Friday, May 3, 2024

Historical fascism (2024)

Book Review from the May 2024 issue of the Socialist Standard

Blood and Power. The Rise and Fall of Italian Fascism. By John Foot. Bloomsbury, 2023. 416pp.

It has become common for the cry of ‘fascism’ to go up, from both right and left, every time a government or political party enacts or proposes policies which seem destined to increase state control over the system we live under. Some even argue that western capitalism itself is in fact fascism, if a cleverly dissimulated form. One thing historian John Foot’s new book on Italian fascism does is to give the lie to all this. It shows, in the starkest possible terms, how different fascism, in its original incarnation anyway, really was from what many idly give that label to today.

Blood and Power takes the reader on a harrowing journey of violence, torture and murder, without which fascism could never have taken hold of Italy and then ruled the country for over 20 years, only finally collapsing when its leader, Mussolini, made the fatal mistake of allying himself with Nazi Germany and being brought down when Hitler was brought down. Otherwise, the author speculates, the regime may have lasted longer, as did the similar set-up in Spain under Franco. But this book is not just a conventional, linear account (of which there are many) of Italy’s ‘ventennio nero’ (‘black 20 years’), but rather an excavation of that period ‘from below’, seen in large part, that is, via the on-the-ground experiences of many ‘ordinary’ individuals who lived, and not infrequently died, under fascist terror.

And terror it truly was, some of it stomach-churning as we see it depicted on the page. From as early as 1919, those who opposed the politics of fascism, either through declaring themselves ‘socialists’ or ‘communists’ or just voicing opposition to its ‘lawless’ approach, were subjected to brutal and terrifying treatment at the hands of increasingly large and merciless bands of fascist thugs. They were intimidated, beaten, tortured, maimed and often murdered, while the ‘democratic’ state and its authorities (ie, police and military) looked the other way, allowing a sort of ‘state within a state’ to develop. As the author writes, ‘fascism eliminated its opponents with gusto or reduced them to a state of fear’ (…) ‘it was fundamental, visceral, epochal and life-changing: both for those who experienced it, and those who practised it’.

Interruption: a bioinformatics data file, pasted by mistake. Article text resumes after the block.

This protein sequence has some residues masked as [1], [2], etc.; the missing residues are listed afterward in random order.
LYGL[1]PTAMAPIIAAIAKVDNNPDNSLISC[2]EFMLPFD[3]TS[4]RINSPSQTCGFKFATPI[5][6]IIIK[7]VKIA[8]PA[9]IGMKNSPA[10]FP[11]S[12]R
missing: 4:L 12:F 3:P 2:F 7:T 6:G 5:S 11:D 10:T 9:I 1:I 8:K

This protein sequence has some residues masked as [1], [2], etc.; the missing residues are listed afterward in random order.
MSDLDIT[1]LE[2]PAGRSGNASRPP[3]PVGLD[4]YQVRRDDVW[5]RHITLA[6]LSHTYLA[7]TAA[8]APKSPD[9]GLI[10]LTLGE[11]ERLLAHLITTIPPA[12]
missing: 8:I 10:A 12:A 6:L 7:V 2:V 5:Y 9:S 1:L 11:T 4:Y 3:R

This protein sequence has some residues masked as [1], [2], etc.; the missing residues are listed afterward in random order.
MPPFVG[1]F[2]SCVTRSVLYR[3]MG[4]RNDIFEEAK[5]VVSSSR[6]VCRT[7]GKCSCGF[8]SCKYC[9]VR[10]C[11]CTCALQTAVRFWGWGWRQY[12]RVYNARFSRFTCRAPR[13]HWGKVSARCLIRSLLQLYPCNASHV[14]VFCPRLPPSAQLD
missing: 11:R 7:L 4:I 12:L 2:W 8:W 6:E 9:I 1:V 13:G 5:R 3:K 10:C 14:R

Nor was there any redress for victims, and once the fascist party had taken full power from 1925 onwards, after which elections and any semblance of democracy ceased, it became all the more implacable. So, for example, as the author tells us, ‘it became nigh on impossible to print or distribute any kind of newspaper that wasn’t in full support of Mussolini and fascist rule (…) prisoners were often ‘disappeared’ or ‘committed suicide’ in prison (…) ‘torture was common, ritualised and sanctioned from above.’ The regime relentlessly pursued all its opponents, having no compunction about even sending its spies and agents abroad in pursuit of those who had fled the country and wreaking vengeance on them there. In all, according to the author, Italian fascism was ‘responsible for the ‘premature deaths” of at least a million people, in Italy and across the world’, including of course many thousands of Jews who were transported from Italy to the gas chambers in the latter part of the war.

How does all this compare to what is often referred to as fascism, or at least potential fascism, nowadays, in particular the ‘populist’ politics and regimes that have risen up in recent times? How, for example, does it compare to the current right-wing government in Italy, often labelled ‘neo-fascist’? How does it compare to the politics of Donald Trump in the US and the foreboding about what might be to come if he wins the 2024 presidential election? How does it compare to attempts by the Conservative Party in this country to undermine trade unions or criminalise certain forms of expression or to the apparently racist and ultra-nationalistic policies of right-wing groupings such as the Reform Party? The knowledge that this book imparts of the reality of Mussolini’s one-party state makes it clear that, however retrograde and undesirable it may be, the kind of modern-day populism exemplified above does not bear comparison to the vicious, ultra-repressive, anti-democratic nature of fascism in its original Italian form.

What, however, Italian fascism does share with today’s ‘populist’ ideologies or governments and indeed with the more ‘enlightened’ administrations in most Western countries is that the purpose of them all is to manage the profit system (ie, capitalism). And, broadly speaking, this takes place most effectively, as far as capitalism is concerned, in a political environment where there are democratic elections and scope for relatively free circulation and exchange of ideas. Regimes that do not allow this (eg, China and Russia today), while by no means impregnable in the longer term, inhibit such development and, in the way they operate, are the closest things that exist today to the kind of system excavated and characterised so expertly by John Foot in his exploration of Italian fascism. It should be added that such regimes also inhibit the spread of consciousness necessary for the establishment of the alternative system of society beyond the system of wages, money and profit which this journal calls socialism.
Howard Moss

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